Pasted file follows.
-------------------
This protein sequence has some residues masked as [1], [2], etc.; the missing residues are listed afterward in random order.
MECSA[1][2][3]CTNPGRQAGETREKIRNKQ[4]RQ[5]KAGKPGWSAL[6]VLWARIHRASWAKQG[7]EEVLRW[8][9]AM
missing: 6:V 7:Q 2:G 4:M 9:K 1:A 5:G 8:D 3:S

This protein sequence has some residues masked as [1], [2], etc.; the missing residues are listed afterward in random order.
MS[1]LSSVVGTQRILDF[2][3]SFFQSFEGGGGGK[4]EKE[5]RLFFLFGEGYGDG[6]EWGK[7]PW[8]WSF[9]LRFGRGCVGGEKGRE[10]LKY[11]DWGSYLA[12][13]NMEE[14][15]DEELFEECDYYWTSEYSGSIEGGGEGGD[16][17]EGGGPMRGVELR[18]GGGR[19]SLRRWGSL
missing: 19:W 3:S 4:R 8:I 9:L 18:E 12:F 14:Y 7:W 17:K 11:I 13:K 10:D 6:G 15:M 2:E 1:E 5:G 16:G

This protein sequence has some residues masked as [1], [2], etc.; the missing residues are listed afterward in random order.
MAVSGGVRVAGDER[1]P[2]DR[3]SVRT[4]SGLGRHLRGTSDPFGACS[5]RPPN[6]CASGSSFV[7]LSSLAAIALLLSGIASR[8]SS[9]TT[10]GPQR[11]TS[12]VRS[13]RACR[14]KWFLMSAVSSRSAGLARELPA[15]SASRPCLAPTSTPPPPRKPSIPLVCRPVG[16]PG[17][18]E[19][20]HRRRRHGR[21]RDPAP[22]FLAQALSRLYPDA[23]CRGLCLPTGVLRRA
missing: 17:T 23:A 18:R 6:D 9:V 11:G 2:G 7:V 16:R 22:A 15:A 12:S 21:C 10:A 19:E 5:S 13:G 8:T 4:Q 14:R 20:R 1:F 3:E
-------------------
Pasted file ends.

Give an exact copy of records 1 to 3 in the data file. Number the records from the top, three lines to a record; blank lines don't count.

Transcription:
This protein sequence has some residues masked as [1], [2], etc.; the missing residues are listed afterward in random order.
MECSA[1][2][3]CTNPGRQAGETREKIRNKQ[4]RQ[5]KAGKPGWSAL[6]VLWARIHRASWAKQG[7]EEVLRW[8][9]AM
missing: 6:V 7:Q 2:G 4:M 9:K 1:A 5:G 8:D 3:S

This protein sequence has some residues masked as [1], [2], etc.; the missing residues are listed afterward in random order.
MS[1]LSSVVGTQRILDF[2][3]SFFQSFEGGGGGK[4]EKE[5]RLFFLFGEGYGDG[6]EWGK[7]PW[8]WSF[9]LRFGRGCVGGEKGRE[10]LKY[11]DWGSYLA[12][13]NMEE[14][15]DEELFEECDYYWTSEYSGSIEGGGEGGD[16][17]EGGGPMRGVELR[18]GGGR[19]SLRRWGSL
missing: 19:W 3:S 4:R 8:I 9:L 18:E 12:F 14:Y 7:W 17:K 11:I 13:K 10:D 6:G 15:M 2:E 1:E 5:G 16:G

This protein sequence has some residues masked as [1], [2], etc.; the missing residues are listed afterward in random order.
MAVSGGVRVAGDER[1]P[2]DR[3]SVRT[4]SGLGRHLRGTSDPFGACS[5]RPPN[6]CASGSSFV[7]LSSLAAIALLLSGIASR[8]SS[9]TT[10]GPQR[11]TS[12]VRS[13]RACR[14]KWFLMSAVSSRSAGLARELPA[15]SASRPCLAPTSTPPPPRKPSIPLVCRPVG[16]PG[17][18]E[19][20]HRRRRHGR[21]RDPAP[22]FLAQALSRLYPDA[23]CRGLCLPTGVLRRA
missing: 17:T 23:A 18:R 6:D 9:V 11:G 2:G 7:V 16:R 22:A 15:A 12:S 21:C 10:A 19:E 5:S 13:G 8:T 4:Q 14:R 20:R 1:F 3:E